I made a politely worded request for the hipster to move his seat up a little and give me a break (NEVER did I tell him to move it completely upright for the rest of the flight - that would have been an unreasonable request). It wouldn't have killed the man to do what I asked.

Instead of even considering my comfort, he shot me a dirty look and then retaliated by throwing his seat back even further. Which caused me to dig my knees into his back - not mature on my part, I'll admit.

Factors: I'm small, yes, but I am also INTENSELY claustrophobic and was on the verge of a panic attack. It's real, and it sucks. I rarely fly, but in this case I had to for work.

Also, my seat did not recline, and the passenger in front of the hipster was not reclining either (I checked before I even asked him to move). So, this guy valued his own comfort above everything else, including the obviously freaked-out woman behind him.

It is my contention that yes, flying sucks, as do all situations where humans are crowded together. But in bad situations, humans owe one another kindness and courtesy, not an attitude of "I've got mine, to hell with everyone else."

Malnurtured Snay said...

In fairness, if Shannon is the size of a smurf, she's the size of a pretty damn giant one.

Zandria said...

I hope that you not only dug your knees into his back, but that you bounced your knees into his back OVER AND OVER. He deserved it!

(And yes, the bad part wasn't that he was reclined...it's that he moved back FARTHER out of spite.)

HP said...

I think by now it should be rather evident that 1.) flying sucks for everyone; 2.) people are mostly concerned with their own self interests.

So...flying is also going to be an experience defined by a clash of total strangers simply trying to make themselves more comfortable. Yes, the hipster was a dick in reclining even more after Shann expressed her discomfort. However, he was probably also trying to make himself more comfortable and didn't especially care what the person behind him nattering about her discomfort had to say about it.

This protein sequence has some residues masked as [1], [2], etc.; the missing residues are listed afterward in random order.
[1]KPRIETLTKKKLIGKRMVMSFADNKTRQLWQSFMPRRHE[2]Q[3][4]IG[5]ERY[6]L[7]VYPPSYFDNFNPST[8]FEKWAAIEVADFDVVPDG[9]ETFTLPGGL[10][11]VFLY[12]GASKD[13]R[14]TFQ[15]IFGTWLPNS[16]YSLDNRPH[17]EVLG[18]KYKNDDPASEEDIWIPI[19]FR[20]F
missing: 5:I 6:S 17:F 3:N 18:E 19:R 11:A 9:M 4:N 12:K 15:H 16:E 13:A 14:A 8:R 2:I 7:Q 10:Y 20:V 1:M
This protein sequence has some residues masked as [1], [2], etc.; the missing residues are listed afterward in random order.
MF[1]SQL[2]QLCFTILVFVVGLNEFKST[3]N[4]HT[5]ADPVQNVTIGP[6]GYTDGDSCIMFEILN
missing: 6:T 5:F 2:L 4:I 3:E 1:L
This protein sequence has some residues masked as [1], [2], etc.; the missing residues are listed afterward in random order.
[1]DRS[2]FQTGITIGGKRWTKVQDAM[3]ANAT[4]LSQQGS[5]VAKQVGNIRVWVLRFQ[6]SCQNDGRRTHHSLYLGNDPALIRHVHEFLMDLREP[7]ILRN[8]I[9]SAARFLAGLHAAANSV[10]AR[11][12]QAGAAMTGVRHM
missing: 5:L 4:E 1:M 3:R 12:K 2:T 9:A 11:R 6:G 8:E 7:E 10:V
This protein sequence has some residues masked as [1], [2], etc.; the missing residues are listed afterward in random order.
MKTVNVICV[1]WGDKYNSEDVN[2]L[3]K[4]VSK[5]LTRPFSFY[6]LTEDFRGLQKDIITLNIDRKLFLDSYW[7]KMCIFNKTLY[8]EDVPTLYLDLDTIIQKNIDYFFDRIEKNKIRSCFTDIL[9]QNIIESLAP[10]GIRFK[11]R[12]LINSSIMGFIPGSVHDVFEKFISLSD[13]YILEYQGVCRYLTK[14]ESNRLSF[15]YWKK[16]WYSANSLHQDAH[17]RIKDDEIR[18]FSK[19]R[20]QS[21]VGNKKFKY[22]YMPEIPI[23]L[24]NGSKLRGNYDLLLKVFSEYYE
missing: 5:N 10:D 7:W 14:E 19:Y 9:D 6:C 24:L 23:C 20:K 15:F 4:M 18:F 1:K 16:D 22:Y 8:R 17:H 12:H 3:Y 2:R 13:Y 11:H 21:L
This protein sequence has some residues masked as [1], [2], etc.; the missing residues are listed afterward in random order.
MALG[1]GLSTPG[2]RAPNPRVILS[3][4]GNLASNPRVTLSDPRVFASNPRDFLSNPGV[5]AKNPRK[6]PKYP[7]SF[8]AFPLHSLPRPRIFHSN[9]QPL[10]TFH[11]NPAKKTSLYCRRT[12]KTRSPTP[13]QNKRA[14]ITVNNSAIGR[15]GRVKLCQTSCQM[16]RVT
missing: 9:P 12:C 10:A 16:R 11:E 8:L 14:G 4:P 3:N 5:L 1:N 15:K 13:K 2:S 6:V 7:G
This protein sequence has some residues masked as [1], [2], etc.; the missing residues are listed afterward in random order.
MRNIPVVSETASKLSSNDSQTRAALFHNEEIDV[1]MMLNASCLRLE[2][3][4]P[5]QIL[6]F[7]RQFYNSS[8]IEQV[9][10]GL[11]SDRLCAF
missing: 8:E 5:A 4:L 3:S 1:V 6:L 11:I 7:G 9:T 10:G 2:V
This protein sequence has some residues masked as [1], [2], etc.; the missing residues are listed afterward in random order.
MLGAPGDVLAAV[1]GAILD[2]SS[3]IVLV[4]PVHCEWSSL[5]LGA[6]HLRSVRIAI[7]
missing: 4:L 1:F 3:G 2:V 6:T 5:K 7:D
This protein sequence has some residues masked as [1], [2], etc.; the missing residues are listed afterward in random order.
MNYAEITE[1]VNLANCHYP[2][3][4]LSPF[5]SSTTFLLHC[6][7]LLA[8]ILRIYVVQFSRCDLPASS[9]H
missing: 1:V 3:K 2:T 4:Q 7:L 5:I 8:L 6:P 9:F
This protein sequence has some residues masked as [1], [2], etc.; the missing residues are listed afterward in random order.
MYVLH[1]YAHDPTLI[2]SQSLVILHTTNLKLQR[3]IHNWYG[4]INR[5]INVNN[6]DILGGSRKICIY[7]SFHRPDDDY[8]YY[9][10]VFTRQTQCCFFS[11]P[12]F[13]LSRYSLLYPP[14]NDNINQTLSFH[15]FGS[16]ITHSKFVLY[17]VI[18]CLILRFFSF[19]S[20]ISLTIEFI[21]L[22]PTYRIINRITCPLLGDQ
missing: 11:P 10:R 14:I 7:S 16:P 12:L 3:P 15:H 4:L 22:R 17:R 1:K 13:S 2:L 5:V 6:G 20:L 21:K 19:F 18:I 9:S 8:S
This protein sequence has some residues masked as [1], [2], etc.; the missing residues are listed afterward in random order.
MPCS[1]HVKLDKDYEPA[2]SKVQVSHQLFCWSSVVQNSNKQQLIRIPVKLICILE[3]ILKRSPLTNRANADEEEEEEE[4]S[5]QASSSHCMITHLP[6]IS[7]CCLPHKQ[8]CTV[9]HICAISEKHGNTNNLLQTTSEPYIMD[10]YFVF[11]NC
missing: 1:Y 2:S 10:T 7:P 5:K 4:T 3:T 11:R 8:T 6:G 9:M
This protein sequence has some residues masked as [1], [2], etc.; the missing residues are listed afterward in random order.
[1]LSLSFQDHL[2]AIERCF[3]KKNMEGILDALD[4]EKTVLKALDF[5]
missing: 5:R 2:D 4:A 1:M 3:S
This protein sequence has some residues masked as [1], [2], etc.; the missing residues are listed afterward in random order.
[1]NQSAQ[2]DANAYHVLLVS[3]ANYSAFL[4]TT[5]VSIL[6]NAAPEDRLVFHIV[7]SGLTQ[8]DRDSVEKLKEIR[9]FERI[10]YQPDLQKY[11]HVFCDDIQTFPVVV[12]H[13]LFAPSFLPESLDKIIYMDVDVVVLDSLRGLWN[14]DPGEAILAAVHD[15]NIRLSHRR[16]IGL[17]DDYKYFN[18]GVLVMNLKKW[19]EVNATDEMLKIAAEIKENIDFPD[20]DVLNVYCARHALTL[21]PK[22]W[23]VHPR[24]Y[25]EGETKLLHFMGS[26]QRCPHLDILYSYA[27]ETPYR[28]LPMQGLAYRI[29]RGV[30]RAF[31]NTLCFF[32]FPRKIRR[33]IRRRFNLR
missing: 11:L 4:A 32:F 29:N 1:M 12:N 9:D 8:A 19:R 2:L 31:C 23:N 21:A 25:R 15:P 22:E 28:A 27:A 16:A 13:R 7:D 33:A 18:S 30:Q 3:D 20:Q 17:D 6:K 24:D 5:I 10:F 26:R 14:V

In situations like that all you can do is accept that you're going to be unhappy and learn to deal with it. Just be happy you're small and don't take up much space. Think how hellish it would be if you were both claustrophobic and a giant.

Titania said...

Welcome back, smurfy giant! I hate, hate, hate flying

Just A Girl said...

I NEVER recline my seat. I really don't remember the last time I did. Mainly because it's not any more comfortable for me, so why make the person behind me uncomfortable? I would have punched Hipster Douche, just by virtue of him being a hipster though.

J said...

On a vaguely related note, this was spotted on my friend Nat's Facebook feed today: "Pro tip: dont introduce yourself to your redeye neighbors with 'so, I guess we're going to be sleeping together.'"

Marissa said...

I gotta say, "common courtesy" in this case isn't black and white. While I understand you aren't comfortable flying, he probably isn't either. No one is. Flying on a U.S. airplane is barbaric and it really is a matter of just going with the flow and making the best out of what's thrown at you. And if that's a dude reclining (I won't use "hipster" in this case because I think it's ridiculous to use that term in a derogatory way) in what you believe is your space, then that's what it is. The seats recline, he's taking advantage of the design to maximize his own comfort in a crappy situation. Is it fair to ask him to give up some of his comfort to increase yours? What if you had been in a reclining seat and you reclined onto the person sitting behind you and then they complained to you? Maybe I'm extra rude or maybe it's just that I'm a pretty seasoned traveler and am on a plane at least once a month, but I think I would say, "Listen, sorry you're feeling cramped, but welcome to U.S. air travel in the 21st century. It sucks for everyone. Deal with it."